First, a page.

I’m sharing another part of chapter from my book, A Bowl of Comfort: Slovak Soups & Stews.
This is the last chance to get the book at the launch price before the price goes up!
With 26 recipes, cultural stories, and in-depth health info on traditional cooking practices, there is so much more than I’ve shared here!
Here I’m sharing about the batch style cooking of the old world, food that took minimum active time, as well as the recipe for kapustnica, Slovak sauerkraut soup. A hearty soup, it is often served when needed to fit a crowd.
Have you heard of batch cooking? With batch cooking, you prepare all your meals for, say, a month at a time on one day, then freeze the meals. Then for dinners every day, you only have to pull a bag out of the freezer to prepare. It saves a lot of time and decision-making, as well as the what-are-we-going-to-have-for-supper stress.
Slovaks once had that method down pat. Before the advent of fridges and freezers, food had to be preserved, which made cooking with it that much faster the day it was eaten.
The action of salt and bacteria work on vegetables in the fermentation process, not only keeping vegetables from rotting but at the same time increasing their nutritional value with probiotics and more vitamins and enzymes.
Sauerkraut is the classic European example of a fermented vegetable. Cabbages were harvested in the late fall, shredded, and packed into a ceramic crock with salt. The salt prevents putrificating bacteria from acting until the lactic acid bacteria have made the environment acidic enough to kill the bad bacteria.
Whereas today sauerkraut eaters are mainly concerned with probiotics and health benefits, those who made sauerkraut to prolong the harvest were mainly concerned with food scarcity and good taste. So they had no qualms about chopping up sauerkraut and throwing it a pot of broth, or baking it into a casserole. Although the heat from cooking kills the probiotics, they may still have health benefits even when dead. Cooking also mellows out the sour taste of fermented veggies. Cooking sauerkraut is a good way to introduce those who are nervous about eating such a ‘weird’ food and are unused to the sour taste of fermented vegetables.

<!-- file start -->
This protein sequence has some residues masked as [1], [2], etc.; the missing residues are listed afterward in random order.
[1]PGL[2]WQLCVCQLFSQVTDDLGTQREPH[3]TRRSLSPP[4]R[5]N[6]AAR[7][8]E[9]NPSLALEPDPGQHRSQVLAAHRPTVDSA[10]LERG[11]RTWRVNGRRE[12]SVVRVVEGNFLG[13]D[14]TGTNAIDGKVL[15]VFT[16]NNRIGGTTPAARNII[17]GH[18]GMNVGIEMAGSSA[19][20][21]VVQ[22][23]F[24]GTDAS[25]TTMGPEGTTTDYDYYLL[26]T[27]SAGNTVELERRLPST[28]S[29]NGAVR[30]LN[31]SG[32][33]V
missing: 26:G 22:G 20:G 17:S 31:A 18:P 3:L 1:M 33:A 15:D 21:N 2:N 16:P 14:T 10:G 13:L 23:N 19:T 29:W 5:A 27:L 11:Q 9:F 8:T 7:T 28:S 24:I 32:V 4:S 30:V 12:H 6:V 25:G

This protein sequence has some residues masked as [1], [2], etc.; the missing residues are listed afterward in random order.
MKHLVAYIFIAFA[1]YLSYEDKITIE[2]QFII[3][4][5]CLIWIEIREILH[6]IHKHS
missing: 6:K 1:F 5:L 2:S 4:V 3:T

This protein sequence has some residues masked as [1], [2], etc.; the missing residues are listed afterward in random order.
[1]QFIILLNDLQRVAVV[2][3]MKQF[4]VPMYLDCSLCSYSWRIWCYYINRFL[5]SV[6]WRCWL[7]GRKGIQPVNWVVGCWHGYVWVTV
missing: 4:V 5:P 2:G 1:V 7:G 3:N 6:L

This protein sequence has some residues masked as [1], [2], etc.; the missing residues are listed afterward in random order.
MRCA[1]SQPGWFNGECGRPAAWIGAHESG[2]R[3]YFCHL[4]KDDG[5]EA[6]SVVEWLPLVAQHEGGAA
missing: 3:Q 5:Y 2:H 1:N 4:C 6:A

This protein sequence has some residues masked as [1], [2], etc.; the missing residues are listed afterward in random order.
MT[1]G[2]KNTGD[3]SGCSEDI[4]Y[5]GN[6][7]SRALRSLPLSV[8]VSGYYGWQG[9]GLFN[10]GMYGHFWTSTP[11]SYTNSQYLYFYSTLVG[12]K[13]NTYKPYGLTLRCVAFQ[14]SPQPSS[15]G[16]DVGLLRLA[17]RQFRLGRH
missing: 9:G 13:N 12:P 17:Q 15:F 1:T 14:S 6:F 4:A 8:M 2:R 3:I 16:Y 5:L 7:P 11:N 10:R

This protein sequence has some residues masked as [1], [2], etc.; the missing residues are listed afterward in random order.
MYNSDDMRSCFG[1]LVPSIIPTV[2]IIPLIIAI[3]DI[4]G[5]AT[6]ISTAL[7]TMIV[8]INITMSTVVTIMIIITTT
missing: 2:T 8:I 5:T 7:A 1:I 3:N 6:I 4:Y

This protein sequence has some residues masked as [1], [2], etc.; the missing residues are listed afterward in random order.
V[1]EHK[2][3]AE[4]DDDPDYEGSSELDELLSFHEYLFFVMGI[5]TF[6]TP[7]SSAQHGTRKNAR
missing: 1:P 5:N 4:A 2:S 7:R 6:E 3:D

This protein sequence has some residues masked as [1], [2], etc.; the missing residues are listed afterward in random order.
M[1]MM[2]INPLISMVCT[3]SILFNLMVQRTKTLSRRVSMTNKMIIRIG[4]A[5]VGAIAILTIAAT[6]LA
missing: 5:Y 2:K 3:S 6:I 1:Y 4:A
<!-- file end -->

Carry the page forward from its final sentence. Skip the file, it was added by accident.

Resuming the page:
Meat was also preserved ‘batch style.’ I grew up on a farm, but when we butchered an animal, all of it went straight to the freezer. When a pig in Slovakia is butchered, some meat goes into the freezer but also much of it is made into various products that can be used right away: liver pate, rice and organ sausages, headcheese, etc. Many meat products were once smoked as the meat would then keep for a long time hanging up. Klobasa (sausages) and bacon, of course, but also smoked ribs or headcheese smoked in the stomach. It’s still normal to have smoked ribs hanging in a butcher shop.
You’ll notice that many of the soups use smoked ham (actually smoked ribs) and klobasa. Traditionally, when it was time to cook dinner, the cabbage was already cut, the meat already cooked, it just had to be mixed together and simmered or baked.
Most Slovaks needed meals that didn’t require a lot of active cooking time. As an agrarian society, the farmers worked long hours in the fields or on the farm, women as well as men. Surviving takes a lot of time. Even in the winter, when there wasn’t as much work outside, there were still feathers to clean, linen and clothes to embroider, shingles to carve.
I like to imagine that a woman grabbed a few handfuls of legumes and put them to soak at night. Then in the morning, she put the soaked legumes in a pot with a rack of smoked ribs and left it at the back of the stove to simmer away while she worked outside. The work of minutes. Before lunch, she came to add some vegetables that kept in the cellar, like carrots, potatoes, parsley root, and celery root. And there was a hearty meal, served with sourdough bread that was baked once a week.
I have no idea if it really was like that, I just like to imagine that it was.
- 2 lbs /1kg smoked ribs or ham
- 4 quarts/litres water
- 2 bay leaves
- ½ tsp peppercorns
- 2 tbsp/20g lard
- 2 onions
- 1.5oz/50g bacon
- 4 cloves garlic
- 1oz/30g dry mushrooms
- 1 tsp coarsely ground caraway
- 1 tbsp paprika
- 25oz/700g sauerkraut squeezed
- 11oz/300g klobasa 2-3 smoked sausages
- sour cream for optional garnish
Put water, whole smoked ham, bay leaves, and peppercorns in a 5
quart/litre pot. Let simmer for at least one hour, if not longer.
In a pot of at least 7 quarts/litres, melt lard and saute onions until
golden. Meanwhile, soak mushrooms in water.
Chop bacon and garlic and add to onions, stirring until garlic is
fragrant. Add caraway, then paprika, stir and immediately add in
squeezed sauerkraut, reserving the juices. Sauerkraut can be cut
shorter beforehand, for easier eating.
Add soaked mushrooms and whole klobasa.
Add broth from the smoked ham, and simmer until sauerkraut is
soft, about 30 minutes.
Cut up ham, fish out klobasa and slice, then add both to pot.
Use the reserved sauerkraut juice to add extra saltiness or
Serve hot with optional sour cream for garnish.